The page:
President's Service Award - Spring 2002
A mention of Heather Kuttai’s name across the University of Saskatchewan campus quickly shows why the Director of Disability Services for Students is being honoured with the President’s Service Award at Spring Convocation 2002.
In their support of her nomination for the award, students, staff and faculty came forward with glowing descriptions of the qualities Heather has brought to the U of S since she became the first occupant of her position in 1994. They unreservedly praise her as dedicated, understanding, com-passionate, responsive, insightful, creative, practical, fair, enthusiastic, and showing great leadership and warmth.
One co-worker said, “Heather’s dedication and commitment are boundless. She leads through inspiration, support and respect for others, which has earned her national acknowledgement for the service and initiatives she has provided.”
All who have worked with Heather note she continually goes the extra mile to help students succeed in their programs, and to help faculty and staff appreciate how a bit of accommodation on their part can provide an equal opportunity to higher education for a student with a disability.
Heather has firsthand experience of the challenges faced by students with disabilities. A wheelchair user since the age of 6, when an injury damaged her spinal cord, Heather graduated from the U of S in 1994 with a BA in Sociology.
In the eight years since joining the U of S staff, she has developed a staff of one full-time, two part-time and about 35 casual employees, and the number of students being helped has shot up from 50 in 1994 to about 750 today. The list of initiatives she has developed since 1994 is long, and includes: an exam accommodation program, a note-taking program, library assistance, academic support groups for students with learning disabilities, an accessibility inventory of campus, Disability Awareness Week at the U of S, and a mentoring program. Heather also works to integrate students with disabilities into larger campus programs, such as the annual fall Orientation. One highlight of her U of S career was the Board of Governors’ adoption in 1997 of a University policy for students with disabilities. And in 1999 and 2000 she produced two videos, “Teaching Students With Disabilities” and “Faces of Diversity”, which have become invaluable tools for raising awareness, and which she has shown at talks across North America and as far away as Austria. Last year she won the “Excellence in Service to Students with Disabilities” award from the Canadian Association of Disability Service Providers in Post-Secondary Education.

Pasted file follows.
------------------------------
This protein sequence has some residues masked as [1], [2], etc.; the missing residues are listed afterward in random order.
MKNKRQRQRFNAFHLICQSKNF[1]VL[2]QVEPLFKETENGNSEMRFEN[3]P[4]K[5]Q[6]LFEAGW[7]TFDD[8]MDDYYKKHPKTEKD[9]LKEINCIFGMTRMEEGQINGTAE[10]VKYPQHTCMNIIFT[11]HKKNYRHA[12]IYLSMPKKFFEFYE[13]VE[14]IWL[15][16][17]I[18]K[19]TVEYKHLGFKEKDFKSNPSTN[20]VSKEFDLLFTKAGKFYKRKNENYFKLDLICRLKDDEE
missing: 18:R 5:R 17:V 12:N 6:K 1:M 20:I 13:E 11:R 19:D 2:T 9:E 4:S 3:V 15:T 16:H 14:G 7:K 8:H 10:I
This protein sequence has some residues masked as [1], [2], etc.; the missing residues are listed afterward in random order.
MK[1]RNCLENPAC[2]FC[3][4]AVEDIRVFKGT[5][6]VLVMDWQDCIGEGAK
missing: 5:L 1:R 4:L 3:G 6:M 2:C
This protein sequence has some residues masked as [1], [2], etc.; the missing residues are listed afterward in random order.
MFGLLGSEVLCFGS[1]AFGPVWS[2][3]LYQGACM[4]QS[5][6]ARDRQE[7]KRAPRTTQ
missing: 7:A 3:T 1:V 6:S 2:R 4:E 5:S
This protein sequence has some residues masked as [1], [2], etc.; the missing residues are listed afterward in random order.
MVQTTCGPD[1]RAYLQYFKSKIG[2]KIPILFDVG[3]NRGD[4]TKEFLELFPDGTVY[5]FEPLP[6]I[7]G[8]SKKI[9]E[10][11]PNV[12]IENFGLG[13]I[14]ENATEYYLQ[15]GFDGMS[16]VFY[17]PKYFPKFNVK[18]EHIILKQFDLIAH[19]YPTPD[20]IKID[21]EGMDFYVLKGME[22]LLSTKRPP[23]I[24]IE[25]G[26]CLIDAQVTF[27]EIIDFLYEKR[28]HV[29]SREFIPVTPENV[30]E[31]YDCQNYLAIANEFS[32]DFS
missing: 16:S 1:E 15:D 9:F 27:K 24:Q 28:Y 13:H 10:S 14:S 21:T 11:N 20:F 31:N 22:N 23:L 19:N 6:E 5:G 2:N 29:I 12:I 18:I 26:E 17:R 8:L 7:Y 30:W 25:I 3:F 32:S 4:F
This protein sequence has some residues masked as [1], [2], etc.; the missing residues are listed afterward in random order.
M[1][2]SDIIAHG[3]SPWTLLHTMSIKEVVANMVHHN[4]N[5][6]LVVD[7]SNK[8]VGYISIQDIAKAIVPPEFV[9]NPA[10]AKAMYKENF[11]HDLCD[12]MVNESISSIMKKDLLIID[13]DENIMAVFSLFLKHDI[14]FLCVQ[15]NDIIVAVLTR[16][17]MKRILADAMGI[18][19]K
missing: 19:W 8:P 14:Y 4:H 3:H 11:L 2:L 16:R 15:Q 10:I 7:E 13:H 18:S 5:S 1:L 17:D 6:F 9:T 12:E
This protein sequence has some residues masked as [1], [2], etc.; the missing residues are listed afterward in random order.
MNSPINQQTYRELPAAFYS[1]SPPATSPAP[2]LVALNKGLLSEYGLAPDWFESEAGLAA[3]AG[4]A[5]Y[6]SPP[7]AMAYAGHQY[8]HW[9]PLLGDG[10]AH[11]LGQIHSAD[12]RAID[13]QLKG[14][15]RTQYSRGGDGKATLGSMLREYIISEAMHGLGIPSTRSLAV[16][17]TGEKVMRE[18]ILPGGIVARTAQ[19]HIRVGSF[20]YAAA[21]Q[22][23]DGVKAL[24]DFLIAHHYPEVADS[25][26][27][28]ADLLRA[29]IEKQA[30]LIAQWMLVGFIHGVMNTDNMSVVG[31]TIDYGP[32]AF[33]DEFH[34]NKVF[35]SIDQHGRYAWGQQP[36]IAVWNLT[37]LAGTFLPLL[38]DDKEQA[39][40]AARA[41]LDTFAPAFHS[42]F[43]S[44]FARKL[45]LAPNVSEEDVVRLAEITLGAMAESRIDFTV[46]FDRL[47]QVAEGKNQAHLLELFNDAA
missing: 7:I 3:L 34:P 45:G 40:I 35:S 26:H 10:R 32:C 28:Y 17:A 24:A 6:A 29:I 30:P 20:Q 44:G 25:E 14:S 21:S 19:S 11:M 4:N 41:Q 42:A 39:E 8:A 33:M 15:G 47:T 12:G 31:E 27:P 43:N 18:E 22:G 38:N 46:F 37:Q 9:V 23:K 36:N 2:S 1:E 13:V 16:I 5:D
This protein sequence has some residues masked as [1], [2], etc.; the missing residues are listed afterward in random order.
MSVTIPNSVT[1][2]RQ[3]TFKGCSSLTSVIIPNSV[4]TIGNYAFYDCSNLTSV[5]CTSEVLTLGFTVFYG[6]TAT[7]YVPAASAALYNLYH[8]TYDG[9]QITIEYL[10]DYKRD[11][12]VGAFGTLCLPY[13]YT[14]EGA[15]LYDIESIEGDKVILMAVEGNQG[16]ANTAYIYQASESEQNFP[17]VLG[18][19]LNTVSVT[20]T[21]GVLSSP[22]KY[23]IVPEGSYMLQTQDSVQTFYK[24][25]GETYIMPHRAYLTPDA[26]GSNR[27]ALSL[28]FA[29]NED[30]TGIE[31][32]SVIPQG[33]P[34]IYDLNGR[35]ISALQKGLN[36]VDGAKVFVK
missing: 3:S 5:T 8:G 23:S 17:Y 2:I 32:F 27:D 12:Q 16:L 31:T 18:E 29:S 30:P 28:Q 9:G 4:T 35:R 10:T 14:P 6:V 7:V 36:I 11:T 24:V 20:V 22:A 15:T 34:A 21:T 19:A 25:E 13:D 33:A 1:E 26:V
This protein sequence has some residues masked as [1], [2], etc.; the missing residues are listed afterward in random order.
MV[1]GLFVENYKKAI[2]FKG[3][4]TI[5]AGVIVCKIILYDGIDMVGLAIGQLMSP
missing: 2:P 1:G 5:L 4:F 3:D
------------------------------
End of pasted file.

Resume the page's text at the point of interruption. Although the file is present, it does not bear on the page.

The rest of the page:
Not stopping at that, Heather has been a world-class member of Canada’s wheelchair target-shooting team. At the 1988 Paralympics in Seoul, South Korea she won two silver medals and at the 1992 Barcelona Paralympics she won a bronze. She is well on her way to competing in the 2004 Paralympics in Athens.
Heather’s real target at the U of S, is helping students succeed in their University experience. And they say she’s hitting the mark. As one student put it: “She has made it possible for me to flourish in my academic career ... I can safely say I would not be where I am today without her assistance, guidance and support.”
The President’s Service Award recognizes exceptional contributions by non-academic U of S staff.